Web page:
Western lilies (was Lilium candidum)

Robin L. Hansen hansen.nursery@verizon.net
Tue, 15 Jun 2004 21:43:13 PDT
Jane mentions Lilium occidentale.  Does anyone have 3-4 seeds they could
spare?  I have been looking since I moved to the south coast of Oregon for
any wild populations, in sites a friend saw it growing 15-20 years ago, and
it's not there anymore.  Pardalinum does wonderfully for me, as are many of
the bulbs I'm beginning to grow for myself and for the nursery.  It really
ought to be in the trade, if nothing else, to keep it going.  (I hear rumors
that's it has been wild collected almost to extinction, which of course is
not good.)  It's all very well and good to protect the few left in the wild,
but surely someone has it in their gardens?


Robin Hansen
Southwestern Oregon
----- Original Message ----- 
From: "Jane McGary" <janemcgary@earthlink.net>
To: "Pacific Bulb Society" <pbs@lists.ibiblio.org>
Sent: Monday, June 14, 2004 6:13 PM
Subject: [pbs] Western lilies (was Lilium candidum)

> Jim asked,
> >I have been hoping you or some
> >other west coast grower would have something to say about the so-called
> >dry-land western lilies such as Lilium kelloggii, L. bolanderi, L.
> >rubescens and L. washingtonianum.
> >
> >In my experience, none of the west coast lilies is easy here. Even L.
> >pardalinum and its various hybrids/forms seem challenged by what my
> >has to offer.
> L. pardalinum enjoys moisture year round in my garden. In the mountains
> sometimes sees it growing right in the spray of mountain streams. Perhaps
> the hot, humid east coast weather makes it susceptible to disease,
> I've never seen Botrytis on it here.
>  >Years ago a friend gave me some freshly collected seed of Lilium
> >washingtonianum. I eventually had several hundred seedlings in a
> >Having read that this species grows in forests, I had started them in a
> >shaded coldframe. The frame was left open during our wet, humid summer.
> >That was the last I ever saw of them - not one survived the summer.
> OK, they grow in forests, but not what an East Coast person would think of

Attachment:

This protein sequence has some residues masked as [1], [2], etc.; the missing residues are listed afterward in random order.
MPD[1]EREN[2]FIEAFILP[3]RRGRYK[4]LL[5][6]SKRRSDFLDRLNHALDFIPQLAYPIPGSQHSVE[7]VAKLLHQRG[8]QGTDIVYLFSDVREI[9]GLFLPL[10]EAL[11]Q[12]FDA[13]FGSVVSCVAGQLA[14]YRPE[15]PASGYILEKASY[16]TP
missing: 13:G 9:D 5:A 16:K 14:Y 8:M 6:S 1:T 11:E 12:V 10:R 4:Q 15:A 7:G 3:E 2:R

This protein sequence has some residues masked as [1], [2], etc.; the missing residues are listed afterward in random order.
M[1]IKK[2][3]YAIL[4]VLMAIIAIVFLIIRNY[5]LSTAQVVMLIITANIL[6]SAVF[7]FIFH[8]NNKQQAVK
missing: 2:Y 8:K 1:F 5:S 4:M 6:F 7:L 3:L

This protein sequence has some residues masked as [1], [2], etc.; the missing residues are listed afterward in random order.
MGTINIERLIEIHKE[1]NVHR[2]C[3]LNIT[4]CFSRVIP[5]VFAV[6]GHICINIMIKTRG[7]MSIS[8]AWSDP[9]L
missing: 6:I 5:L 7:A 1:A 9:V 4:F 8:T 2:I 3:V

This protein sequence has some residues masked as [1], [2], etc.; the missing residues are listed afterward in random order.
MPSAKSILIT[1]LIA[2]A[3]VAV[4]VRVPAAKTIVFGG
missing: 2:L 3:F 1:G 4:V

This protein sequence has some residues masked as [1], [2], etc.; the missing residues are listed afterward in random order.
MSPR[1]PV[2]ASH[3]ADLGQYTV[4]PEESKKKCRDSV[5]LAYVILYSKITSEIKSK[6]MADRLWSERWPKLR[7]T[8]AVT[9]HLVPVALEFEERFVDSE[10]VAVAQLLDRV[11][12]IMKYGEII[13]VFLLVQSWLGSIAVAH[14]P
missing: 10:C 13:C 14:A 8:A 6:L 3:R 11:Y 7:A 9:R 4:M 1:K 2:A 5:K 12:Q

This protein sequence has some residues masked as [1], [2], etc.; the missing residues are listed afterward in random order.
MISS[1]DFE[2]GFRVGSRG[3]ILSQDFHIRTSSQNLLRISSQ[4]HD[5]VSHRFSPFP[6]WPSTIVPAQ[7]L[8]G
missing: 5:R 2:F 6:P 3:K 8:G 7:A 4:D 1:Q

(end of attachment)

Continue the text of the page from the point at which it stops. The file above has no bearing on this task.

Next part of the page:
> on hearing the word "forest." They grow typically on very steep slopes in
> pine and fir forests, above the normal winter snow elevation, and they are
> very dry in summer owing to the steep, rocky sites and competition from
> trees. This very beautiful large and fragrant lily is regarded as a great
> challenge even in my neighborhood, only a half hour's drive from some of
> its wild sites but much lower in elevation. However, the similar though
> smaller L. rubescens, from northern California, is more amenable to garden
> culture, if you can keep the foul rabbits from eating it (mine are in
> little wire cages).
> >For those of us here in the east, it's very difficult to understand how
> >requirements of Lilium washingtonianum differ from, for instance, those
> >the so-called wet land lilies such as L. maritimum, L parvum and so on.
> The only "bog" lily I know of on the west coast is L. occidentale. I think
> the very rare L. pitkinense is also a bog species, perhaps Mary Sue can
> confirm? Even L. occidentale (which is on the endangered list) doesn't
> in stagnant water, but in clear, slowly moving fresh water, often with
> Darlingtonia, the West Coast analog of the eastern Sarracenias.
> L. parvum is regarded as an easy garden plant in most parts of the country
> and has been used a lot in breeding hybrids. I grow L. kelloggii and L.
> bolanderi in the bulb frame to keep them from getting too much water in
> late spring (we just had two solid weeks of rain). However, they don't
> to be parched in summer, just not too moist.
> For complete information on growing species lilies, see Edward McRae's
> "Lilies" (Timber Press, 1998).
> Jane McGary
> Northwestern Oregon
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